Bangladesh among 30 human rights priority countries, according to a British ministerial statement
The United Kingdom government has expressed concern over the overall human rights situation in Bangladesh, according to a ministerial statement by the Foreign and Commonwealth Office.
The statement, issued on Friday, that covered the period from January to June this year, placed Bangladesh in the group of 30 human rights priority countries.
“Focusing on particular countries allows us to exert influence over the long term, and thus to achieve maximum impact, encouraging governments to meet their international human rights obligations,” said the statement.
However, it said: “Our human rights work goes beyond these 30 countries. We prioritise issues of concern, but also seek to reflect positive developments where there has been progress.
“In Bangladesh, the overall human rights situation continued to be of concern,” said the statement.
“In particular, the Dhaka City Corporation elections in February were marred by widespread allegations of voter intimidation and an attack on an opposition candidate. The government criticised the UK and other diplomatic missions in Bangladesh for observing the elections,” it said.
The statement also said: “According to local human rights groups, there were at least 158 extra judicial killings in the first six months of 2020. Media freedom continued to be eroded, with at least 38 journalists and more than 400 other people, including health professionals and people critical of the government’s handling of COVID-19, detained under the Digital Security Act.”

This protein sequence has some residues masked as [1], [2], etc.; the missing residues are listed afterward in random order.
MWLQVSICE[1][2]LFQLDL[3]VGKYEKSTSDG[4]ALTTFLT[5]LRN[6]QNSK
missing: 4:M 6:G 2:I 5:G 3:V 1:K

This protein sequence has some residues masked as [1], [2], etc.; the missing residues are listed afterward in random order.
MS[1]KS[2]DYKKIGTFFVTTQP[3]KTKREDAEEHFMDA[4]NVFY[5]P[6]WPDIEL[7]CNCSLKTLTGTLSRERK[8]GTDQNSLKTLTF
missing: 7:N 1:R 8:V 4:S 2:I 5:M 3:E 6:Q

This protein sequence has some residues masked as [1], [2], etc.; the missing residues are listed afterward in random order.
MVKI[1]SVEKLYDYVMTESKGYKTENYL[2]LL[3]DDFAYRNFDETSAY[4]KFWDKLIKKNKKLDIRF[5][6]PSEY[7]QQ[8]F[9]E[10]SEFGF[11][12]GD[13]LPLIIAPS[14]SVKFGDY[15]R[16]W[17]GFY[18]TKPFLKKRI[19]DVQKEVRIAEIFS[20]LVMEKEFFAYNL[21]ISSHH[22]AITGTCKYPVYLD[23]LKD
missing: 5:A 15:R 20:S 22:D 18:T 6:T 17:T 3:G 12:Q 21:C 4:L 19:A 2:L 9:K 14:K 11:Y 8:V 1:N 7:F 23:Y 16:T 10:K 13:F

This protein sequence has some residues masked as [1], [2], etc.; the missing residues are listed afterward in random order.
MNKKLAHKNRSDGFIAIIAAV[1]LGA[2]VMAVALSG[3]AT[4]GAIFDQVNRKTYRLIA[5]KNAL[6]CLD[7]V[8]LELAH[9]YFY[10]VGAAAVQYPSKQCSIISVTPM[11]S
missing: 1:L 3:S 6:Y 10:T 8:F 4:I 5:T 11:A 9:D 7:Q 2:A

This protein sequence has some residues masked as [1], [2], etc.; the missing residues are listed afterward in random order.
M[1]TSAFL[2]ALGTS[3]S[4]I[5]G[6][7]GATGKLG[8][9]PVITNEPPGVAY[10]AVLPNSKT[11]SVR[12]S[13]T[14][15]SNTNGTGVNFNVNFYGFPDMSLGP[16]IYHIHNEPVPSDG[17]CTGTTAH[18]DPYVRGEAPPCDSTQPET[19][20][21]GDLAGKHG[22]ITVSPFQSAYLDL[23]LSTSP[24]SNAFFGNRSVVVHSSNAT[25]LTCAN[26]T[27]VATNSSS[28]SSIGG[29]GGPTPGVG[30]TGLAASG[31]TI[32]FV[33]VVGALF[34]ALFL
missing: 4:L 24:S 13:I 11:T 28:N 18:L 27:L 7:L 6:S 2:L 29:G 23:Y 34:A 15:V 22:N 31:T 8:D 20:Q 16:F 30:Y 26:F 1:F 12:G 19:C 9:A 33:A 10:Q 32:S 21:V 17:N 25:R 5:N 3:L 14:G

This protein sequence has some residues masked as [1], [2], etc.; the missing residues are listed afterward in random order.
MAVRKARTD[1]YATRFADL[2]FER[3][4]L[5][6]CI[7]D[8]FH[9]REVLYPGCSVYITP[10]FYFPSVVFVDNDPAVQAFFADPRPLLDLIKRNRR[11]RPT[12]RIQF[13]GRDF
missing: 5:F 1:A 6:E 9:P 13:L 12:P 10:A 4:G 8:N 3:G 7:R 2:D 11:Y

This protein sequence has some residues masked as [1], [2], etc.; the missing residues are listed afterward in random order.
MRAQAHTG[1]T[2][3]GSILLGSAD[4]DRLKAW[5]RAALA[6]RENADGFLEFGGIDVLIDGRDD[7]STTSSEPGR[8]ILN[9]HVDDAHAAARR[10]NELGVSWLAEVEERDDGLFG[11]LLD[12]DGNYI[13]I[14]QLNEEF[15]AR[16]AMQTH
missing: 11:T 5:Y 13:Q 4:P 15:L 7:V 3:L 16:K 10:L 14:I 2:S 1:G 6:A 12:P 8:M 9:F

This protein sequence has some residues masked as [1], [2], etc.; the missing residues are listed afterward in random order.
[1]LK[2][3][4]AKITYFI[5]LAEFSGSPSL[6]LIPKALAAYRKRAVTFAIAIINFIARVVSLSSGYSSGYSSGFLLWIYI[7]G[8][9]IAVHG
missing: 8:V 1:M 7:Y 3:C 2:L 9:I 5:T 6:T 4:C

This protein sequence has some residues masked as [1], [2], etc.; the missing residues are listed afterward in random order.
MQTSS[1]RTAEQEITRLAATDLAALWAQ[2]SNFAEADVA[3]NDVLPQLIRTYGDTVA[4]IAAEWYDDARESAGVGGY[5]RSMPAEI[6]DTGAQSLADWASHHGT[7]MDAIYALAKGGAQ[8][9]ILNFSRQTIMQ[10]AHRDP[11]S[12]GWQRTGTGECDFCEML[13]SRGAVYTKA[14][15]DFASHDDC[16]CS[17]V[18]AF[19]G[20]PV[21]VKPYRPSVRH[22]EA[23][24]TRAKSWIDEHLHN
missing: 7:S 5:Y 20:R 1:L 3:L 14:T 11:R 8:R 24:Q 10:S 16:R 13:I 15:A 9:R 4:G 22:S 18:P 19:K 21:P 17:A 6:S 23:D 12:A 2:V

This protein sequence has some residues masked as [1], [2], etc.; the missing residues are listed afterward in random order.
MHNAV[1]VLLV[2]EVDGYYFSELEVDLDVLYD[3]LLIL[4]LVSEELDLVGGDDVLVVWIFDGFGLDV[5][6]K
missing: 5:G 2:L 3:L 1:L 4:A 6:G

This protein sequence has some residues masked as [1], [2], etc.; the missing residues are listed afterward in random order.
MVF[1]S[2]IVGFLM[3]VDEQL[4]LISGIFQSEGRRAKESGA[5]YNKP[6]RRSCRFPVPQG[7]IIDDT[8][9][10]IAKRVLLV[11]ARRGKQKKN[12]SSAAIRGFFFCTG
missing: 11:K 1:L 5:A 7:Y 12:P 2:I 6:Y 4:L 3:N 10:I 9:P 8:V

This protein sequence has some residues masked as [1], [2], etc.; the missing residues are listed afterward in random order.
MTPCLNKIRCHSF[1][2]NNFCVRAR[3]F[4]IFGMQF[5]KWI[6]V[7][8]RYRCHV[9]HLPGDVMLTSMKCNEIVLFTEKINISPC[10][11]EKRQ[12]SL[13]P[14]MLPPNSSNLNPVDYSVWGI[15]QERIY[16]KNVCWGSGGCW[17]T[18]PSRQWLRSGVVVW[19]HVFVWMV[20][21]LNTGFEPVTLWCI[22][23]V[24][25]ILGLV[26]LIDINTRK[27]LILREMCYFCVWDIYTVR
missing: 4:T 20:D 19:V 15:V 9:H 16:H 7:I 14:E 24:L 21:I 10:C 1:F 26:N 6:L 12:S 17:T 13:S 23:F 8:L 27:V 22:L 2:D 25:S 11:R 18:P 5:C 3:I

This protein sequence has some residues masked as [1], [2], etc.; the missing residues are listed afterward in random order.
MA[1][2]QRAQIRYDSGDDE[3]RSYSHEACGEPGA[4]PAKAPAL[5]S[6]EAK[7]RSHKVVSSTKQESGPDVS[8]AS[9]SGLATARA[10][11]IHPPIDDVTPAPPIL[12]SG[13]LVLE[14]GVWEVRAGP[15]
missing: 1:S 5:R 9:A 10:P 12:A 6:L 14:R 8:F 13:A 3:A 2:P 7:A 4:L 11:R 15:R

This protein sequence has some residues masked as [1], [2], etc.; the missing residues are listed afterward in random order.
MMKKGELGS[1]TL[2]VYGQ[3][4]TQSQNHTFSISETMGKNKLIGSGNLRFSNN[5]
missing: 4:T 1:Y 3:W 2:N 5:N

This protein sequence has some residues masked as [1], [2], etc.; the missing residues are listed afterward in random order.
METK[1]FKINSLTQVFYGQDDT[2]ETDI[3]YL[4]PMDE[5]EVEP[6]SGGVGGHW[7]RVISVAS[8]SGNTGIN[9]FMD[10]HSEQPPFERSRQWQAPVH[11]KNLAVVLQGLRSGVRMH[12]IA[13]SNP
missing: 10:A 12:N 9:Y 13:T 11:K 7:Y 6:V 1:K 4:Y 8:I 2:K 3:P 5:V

In March, opposition leader Khaleda Zia was released from jail following a government decision to stay her conviction for six months, it mentioned.
Commendably, the statement said: “Bangladesh continued to host around 860,000 Rohingya refugees in Cox’s Bazar district. In April and May, the Bangladesh authorities rescued several boatloads of refugees who had been drifting at sea in the Bay of Bengal. Some of the refugees were taken to Bhasan Char, an island in the Bay of Bengal developed by the government to relocate refugees from the camps.
“The UK and other partners continued to call for independent and comprehensive technical and protection assessments to evaluate the safety and sustainability of the Bhasan Char facilities. In the refugee camps in Cox’s Bazar, restrictions on internet access remained in place, hindering humanitarian operations and public health messaging around COVID-19,” it said.